With the Higher School Certificate (HSC) a few days away, some of our Australia’s best-known personalities have sent their good luck messages to the Class of 2020.

Education Minister Sarah Mitchell said the year has thrown up plenty of challenges and HSC students have met them with the help of their school, family and friends – and now the broader community wants students to know they have got this.

“This is about reminding students that as they take on the final chapter of the HSC, all of NSW is behind them. From today students will hear from actors, TV personalities, local musicians and sporting stars,” Ms Mitchell said.

“Some will share their tips and advice for staying healthy and focused, while others share how they have overcome adversity – all with the aim of letting students know they can do this.

“With the start of written exams only days away, my message to students is to continue to take care of your wellbeing, reaching out for support or advice if you need it and keeping active. We are all behind you.”

“Enjoy this milestone, look around and remember there’s a team of people, your family, your friends, your teachers who have got you to this point.” Sally Fitzgibbons, World #1 Australian professional surfer.

“Goodluck to all you amazing students of 2020. Go get em!” Claudia Karvan, Australian actress, producer and scriptwriter

“I wish you all nothing but the best for the future, sending you lots of love.” Australian fashion model, Samantha Harris

Hear from the stars getting behind the Class of 2020 on Twitter and Facebook, visiting the Stay Healthy HSC hub and following #StayHealthyHSC.

Lifeline marks World Suicide Prevention Day, today (September 10), with Out of the Shadows events to remove discrimination and isolation surrounding suicide.

In 2018, the last reporting period, 3,046 lives were lost to suicide in Australia. The World Health Organisation estimates that over 800,000 people die by suicide each year – that’s one person every 40 seconds.

“Out of the Shadows’ events allow for a reflective and safe space for those who have lost loved ones to connect with others,” Brad Hannagan, CEO of Lifeline Macarthur and Western Sydney said.

“It is also an opportunity to come together as a community and support those struggling with their own mental health to feel connected.

“COVID-19 restrictions are definitely exacerbating isolation,” Mr Hannagan said.

“In August alone, up to 48 per cent of callers wanted to discuss COVID-19.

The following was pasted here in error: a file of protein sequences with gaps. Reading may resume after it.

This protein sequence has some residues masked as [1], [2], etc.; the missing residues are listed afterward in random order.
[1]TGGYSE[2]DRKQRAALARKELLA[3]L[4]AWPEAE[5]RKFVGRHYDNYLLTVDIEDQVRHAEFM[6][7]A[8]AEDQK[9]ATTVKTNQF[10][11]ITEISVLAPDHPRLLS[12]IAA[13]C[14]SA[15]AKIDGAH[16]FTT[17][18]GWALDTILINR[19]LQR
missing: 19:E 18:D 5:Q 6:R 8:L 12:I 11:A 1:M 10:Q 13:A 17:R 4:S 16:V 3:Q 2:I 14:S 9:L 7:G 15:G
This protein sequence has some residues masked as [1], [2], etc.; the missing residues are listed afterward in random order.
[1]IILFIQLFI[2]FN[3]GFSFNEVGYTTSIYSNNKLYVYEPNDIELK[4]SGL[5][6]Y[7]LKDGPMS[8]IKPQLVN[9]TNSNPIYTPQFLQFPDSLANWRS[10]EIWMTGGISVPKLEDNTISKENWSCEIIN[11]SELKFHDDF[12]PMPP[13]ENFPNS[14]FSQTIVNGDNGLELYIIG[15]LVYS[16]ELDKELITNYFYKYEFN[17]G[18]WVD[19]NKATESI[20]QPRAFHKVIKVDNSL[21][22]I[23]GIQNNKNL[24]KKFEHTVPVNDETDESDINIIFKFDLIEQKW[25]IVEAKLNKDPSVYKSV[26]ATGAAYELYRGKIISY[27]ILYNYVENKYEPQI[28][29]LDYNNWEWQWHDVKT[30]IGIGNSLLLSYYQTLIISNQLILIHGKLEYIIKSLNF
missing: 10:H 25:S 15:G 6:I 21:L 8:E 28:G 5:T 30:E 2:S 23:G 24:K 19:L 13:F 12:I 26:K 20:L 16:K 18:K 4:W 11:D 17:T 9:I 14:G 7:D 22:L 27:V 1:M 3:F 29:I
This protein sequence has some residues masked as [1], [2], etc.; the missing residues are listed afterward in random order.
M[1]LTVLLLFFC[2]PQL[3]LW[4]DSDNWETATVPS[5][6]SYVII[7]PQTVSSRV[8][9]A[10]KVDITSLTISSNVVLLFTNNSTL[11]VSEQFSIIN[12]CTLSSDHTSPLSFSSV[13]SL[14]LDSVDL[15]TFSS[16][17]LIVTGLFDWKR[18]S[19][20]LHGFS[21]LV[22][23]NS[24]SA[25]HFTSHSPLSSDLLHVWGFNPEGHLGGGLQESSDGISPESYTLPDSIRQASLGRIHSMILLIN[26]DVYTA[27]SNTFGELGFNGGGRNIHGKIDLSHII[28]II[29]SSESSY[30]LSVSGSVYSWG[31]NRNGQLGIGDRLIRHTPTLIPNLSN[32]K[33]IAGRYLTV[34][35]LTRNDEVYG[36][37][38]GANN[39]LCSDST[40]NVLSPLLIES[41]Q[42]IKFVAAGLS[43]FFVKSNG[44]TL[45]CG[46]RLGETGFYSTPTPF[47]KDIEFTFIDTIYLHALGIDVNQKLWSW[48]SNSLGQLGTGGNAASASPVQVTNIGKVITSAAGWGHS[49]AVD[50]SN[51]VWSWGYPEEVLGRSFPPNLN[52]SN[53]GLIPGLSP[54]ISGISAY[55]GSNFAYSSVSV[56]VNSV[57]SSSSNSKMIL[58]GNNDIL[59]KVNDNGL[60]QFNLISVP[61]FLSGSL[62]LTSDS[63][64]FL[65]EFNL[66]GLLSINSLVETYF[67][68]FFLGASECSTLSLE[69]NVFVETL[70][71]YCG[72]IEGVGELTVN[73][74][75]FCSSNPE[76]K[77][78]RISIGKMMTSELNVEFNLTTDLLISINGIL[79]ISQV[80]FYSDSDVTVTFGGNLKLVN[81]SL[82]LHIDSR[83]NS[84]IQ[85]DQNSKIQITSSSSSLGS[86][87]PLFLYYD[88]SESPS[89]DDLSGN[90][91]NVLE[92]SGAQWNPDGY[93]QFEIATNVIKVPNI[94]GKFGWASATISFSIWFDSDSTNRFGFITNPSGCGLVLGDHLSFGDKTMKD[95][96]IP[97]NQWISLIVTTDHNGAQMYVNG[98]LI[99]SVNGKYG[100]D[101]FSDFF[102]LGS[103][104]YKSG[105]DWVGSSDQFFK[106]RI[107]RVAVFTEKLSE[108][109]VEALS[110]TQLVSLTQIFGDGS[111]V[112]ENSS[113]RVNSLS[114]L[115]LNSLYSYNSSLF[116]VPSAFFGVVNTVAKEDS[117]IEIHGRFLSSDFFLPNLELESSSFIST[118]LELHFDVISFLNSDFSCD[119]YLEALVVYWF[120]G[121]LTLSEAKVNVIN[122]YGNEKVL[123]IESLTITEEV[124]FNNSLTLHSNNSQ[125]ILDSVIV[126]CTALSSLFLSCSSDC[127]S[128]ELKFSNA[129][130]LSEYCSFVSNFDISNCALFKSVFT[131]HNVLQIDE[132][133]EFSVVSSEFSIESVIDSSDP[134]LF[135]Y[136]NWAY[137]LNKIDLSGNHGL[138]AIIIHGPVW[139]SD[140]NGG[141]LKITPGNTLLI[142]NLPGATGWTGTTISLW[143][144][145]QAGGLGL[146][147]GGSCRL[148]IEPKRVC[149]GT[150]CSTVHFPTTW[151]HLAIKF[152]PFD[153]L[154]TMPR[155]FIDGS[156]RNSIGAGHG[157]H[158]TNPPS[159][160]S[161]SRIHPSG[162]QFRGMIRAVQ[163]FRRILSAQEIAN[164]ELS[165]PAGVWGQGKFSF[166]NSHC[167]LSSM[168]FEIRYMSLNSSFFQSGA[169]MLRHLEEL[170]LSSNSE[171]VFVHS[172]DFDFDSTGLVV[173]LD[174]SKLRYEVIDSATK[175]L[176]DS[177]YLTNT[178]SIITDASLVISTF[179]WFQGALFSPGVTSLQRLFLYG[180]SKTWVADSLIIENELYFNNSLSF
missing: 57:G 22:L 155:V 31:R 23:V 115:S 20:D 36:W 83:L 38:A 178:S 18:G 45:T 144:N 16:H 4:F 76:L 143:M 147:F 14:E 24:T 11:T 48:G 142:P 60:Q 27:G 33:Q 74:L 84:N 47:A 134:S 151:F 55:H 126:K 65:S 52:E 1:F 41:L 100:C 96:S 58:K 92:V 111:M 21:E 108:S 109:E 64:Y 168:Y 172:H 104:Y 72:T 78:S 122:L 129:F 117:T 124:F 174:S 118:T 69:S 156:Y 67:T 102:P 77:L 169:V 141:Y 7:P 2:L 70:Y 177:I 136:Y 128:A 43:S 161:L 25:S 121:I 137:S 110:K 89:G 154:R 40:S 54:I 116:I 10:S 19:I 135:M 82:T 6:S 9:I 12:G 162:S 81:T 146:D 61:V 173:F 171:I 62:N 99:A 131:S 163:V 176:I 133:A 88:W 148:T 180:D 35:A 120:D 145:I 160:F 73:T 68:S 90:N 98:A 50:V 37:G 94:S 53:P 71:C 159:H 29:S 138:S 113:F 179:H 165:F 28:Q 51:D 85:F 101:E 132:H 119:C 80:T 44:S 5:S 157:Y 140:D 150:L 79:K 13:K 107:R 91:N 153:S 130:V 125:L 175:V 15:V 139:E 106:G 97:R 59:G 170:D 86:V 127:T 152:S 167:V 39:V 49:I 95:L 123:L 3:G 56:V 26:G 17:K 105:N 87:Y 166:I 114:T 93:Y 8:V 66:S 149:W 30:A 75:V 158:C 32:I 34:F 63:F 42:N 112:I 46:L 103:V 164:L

This year is the 10th anniversary of holding the Out of the Shadows walk in light of COVID-19 restrictions.

“We have therefore opted for virtual Out of the Shadows initiatives in 2020 to ensure those who are experiencing the impacts of suicide can feel connected and are aware of the support and compassion that is around them and within our community.”

This year’s Out of the Shadows events include virtual walks, a virtual flower garden and Facebook LIVE reflection.

For details on how to participate in Lifeline’s community virtual walks and Facebook LIVE reflection visit www.lifelinemacarthur.org.au/oots2020.

To make a donation and plant a virtual flower in Lifeline Macarthur and Western Sydney’s garden of remembrance go to www.lifelinemacarthur.org.au.

For 24/7 crisis or suicide prevention support, call Lifeline on 13 11 14

Online crisis support chat is also available 7pm – midnight (AEST) 7 days a week: www.lifeline.org.au/gethelp.

Today is R U OK?Day, but do you what to say is someone says they are not OK?

It has been a year that many people won’t forget and it is more important than ever to ask the question R U OK, but also be ready to have a conversation.

“We need to be genuine when we ask R U OK?, to let people know we’re there to listen, that we won’t judge them and that people can find pathways to support and recovery when they’re struggling,” R U OK? CEO Katherine Newton said.

“We’re encouraging everyone to learn that there’s more to say after R U OK? because a conversation really can change a life. “We’re calling on Australians who are well and able, to check in with someone, reach out and meaningfully ask are you OK? not just today but every day.

“This is about caring for someone in your world. It’s about looking out for your friends, your family, your colleagues, your neighbours.” In Australia in 2018 3,046 people died by suicide. Suicide is the leading cause of death among people aged 15-44 in Australia and for each life lost the impact is felt by up to 135 others including family members, work colleagues, friends and emergency services workers. Research released by R U OK? show that among those people aware of R U OK? most feel confident they know how to have a conversation with someone who might be struggling with life. However, 31 per cent lack confidence or are unsure they know how to have a conversation with someone who says they are not OK. “We understand that sometimes people might feel a little uncomfortable or awkward if someone says they’re not okay,” said Ms Newton. “But you don’t have to be an expert to keep the conversation going.” R U OK? wants people to become familiar with what to say after hearing “No, I’m not OK” so they can show genuine intent and help someone access appropriate support long before they’re in crisis. Learn what to say next at www.ruok.org.au